“One of the things I love with the volunteer program is that anybody can come and serve and enjoy our community, no matter what their background is,” Merritt said. “They can join us overseas, as well. We’re all coming together for one purpose, which is to serve and to give people clean water and give them life.”

Volunteer stories

Dan Tranter and Sarah McKee, volunteers in the Raleigh chapter, both recently traveled to Nepal with Wine to Water. McKee called the trip “emotional,” while Tranter described the feeling he left the trip with as “connected.”

“I don't take anything for granted like I used to do,” said Tranter, who’s traveled to Nepal, Colombia and Peru with Wine to Water. “Simple things – like clean water – I no longer view as basic, but as a luxury. I take more practical measures, such as not running the water any longer than absolutely necessary. There are people in need all around us ... and it’s easy to overlook and take our blessing and gifts for granted.”

For McKee, the experience went beyond understanding the world water crisis.

“I was surprised by how moved I was about the water crisis, how strong their community was, and, above all, that relationships matter most,” McKee said. “I think that if we just went there, gave them clean water and didn’t connect with them, then we would have failed. We had conversations, we held babies, we danced, we laughed and we empowered them. We impacted over 1,000 people, we installed five new tube wells, repaired five wells, provided a filter and cooler to a school, we distributed hygiene kits.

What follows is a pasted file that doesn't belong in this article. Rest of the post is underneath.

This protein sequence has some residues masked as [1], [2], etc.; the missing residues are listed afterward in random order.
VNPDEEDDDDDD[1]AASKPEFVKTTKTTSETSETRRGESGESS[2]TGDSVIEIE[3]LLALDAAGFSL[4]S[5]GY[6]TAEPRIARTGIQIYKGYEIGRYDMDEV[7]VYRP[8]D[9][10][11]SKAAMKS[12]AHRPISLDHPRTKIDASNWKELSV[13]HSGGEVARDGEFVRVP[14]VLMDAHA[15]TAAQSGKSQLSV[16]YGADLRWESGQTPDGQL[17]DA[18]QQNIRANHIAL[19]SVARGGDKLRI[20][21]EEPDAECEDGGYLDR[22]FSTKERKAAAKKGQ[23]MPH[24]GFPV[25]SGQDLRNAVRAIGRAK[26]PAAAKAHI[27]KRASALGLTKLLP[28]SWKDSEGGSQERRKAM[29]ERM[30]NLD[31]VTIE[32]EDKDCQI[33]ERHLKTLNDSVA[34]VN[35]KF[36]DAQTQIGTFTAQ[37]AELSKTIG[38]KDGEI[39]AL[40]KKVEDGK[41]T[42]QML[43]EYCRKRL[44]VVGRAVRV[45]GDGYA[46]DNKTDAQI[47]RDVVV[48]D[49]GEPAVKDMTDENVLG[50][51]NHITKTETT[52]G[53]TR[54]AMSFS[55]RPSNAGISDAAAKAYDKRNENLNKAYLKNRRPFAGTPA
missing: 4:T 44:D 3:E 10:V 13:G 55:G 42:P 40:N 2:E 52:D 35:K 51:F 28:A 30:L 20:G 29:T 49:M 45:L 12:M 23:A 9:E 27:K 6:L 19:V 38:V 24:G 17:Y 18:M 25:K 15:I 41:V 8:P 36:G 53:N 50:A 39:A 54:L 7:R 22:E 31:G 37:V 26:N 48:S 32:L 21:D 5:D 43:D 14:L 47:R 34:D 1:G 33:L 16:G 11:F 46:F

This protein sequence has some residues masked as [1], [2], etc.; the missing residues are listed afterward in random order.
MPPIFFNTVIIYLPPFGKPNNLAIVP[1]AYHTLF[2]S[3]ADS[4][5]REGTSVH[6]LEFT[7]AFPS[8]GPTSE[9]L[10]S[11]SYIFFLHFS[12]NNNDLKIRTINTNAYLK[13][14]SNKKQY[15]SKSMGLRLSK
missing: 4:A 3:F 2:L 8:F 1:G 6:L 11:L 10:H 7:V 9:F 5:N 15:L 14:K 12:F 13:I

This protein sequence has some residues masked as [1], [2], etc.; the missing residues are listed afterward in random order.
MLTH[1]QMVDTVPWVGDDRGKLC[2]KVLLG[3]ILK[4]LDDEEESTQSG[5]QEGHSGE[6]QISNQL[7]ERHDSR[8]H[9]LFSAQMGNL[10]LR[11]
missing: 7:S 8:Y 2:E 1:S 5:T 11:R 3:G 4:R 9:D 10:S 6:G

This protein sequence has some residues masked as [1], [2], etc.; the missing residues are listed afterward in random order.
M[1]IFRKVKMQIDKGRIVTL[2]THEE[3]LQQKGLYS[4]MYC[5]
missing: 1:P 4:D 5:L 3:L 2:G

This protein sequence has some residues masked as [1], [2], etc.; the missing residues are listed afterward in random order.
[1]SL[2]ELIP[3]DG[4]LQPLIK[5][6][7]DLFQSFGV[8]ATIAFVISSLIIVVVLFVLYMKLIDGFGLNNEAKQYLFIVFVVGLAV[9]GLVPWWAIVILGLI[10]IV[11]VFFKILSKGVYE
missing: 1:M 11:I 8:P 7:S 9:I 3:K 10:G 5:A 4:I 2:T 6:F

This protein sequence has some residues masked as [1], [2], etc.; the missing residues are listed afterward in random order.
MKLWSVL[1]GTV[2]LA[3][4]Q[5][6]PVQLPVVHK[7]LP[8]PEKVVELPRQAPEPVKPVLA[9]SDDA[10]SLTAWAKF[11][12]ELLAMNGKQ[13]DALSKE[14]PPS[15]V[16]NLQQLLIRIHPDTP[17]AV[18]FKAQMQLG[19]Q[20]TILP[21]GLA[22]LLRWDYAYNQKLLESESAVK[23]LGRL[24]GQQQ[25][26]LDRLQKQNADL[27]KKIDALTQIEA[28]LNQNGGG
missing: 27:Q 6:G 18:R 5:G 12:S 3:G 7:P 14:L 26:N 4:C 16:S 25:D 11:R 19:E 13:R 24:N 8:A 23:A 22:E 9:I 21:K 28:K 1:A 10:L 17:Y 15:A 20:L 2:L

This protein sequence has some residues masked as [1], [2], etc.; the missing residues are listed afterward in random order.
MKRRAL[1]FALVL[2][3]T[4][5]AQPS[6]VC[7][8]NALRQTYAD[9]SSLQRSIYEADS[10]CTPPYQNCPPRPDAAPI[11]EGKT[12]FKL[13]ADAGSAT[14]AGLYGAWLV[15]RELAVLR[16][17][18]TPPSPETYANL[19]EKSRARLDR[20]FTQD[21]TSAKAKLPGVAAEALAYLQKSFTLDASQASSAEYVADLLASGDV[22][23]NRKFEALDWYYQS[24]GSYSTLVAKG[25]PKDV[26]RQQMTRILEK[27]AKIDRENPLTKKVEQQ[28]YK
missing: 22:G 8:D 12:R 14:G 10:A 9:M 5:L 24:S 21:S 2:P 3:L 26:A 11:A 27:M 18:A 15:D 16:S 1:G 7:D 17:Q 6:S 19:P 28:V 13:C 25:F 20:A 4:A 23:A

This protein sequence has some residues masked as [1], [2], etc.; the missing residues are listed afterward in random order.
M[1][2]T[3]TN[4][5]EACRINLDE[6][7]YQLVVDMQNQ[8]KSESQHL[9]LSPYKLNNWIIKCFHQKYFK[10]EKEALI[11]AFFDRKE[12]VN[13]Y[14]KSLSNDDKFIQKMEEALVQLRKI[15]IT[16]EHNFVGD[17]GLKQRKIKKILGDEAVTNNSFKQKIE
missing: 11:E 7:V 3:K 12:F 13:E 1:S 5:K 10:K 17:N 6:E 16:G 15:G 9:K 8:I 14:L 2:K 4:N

“The Nepali people had an enormous impact on us, too, showing us what really matters in life – that you can have so much joy, even in the face of such adversity.”

To date, Wine to Water has helped provide clean water to more than 600,000 people across the world, with no intentions of slowing down anytime soon, Merritt said.

Upcoming events

Options abound for those interested in advancing Wine to Water's mission.

Perhaps the easiest way – particularly for those who like wine – is to purchase Wine to Water wines, which are available online, as well as at most Harris Teeter and Lowe’s Foods grocery stores in North Carolina and many wine shops. For each bottle of wine sold, $4 goes directly to the charity.

On March 20, Wine to Water will lead World Water Day at Top of the Hill, 100 E. Franklin St. in Chapel Hill. Anyone who wishes to help fundraise should ask for a “charity pint.” A Wine to Water volunteer will also be on hand to answer questions.

On March 21, Wine to Water is the charity on tap at Lynnwood Brewing Concern, 1053 E. Whitaker Mill Road in Raleigh. A portion of all proceeds will benefit Wine to Water.

Anyone interested in participating in the Fourth Annual Water Walk at N.C. State is asked to register in advance so that the group has enough 5-gallon buckets for everyone to carry for 1 mile and to gain just the slightest understanding of what it's like to walk for your water.

March 9, 2017 - 7:18pm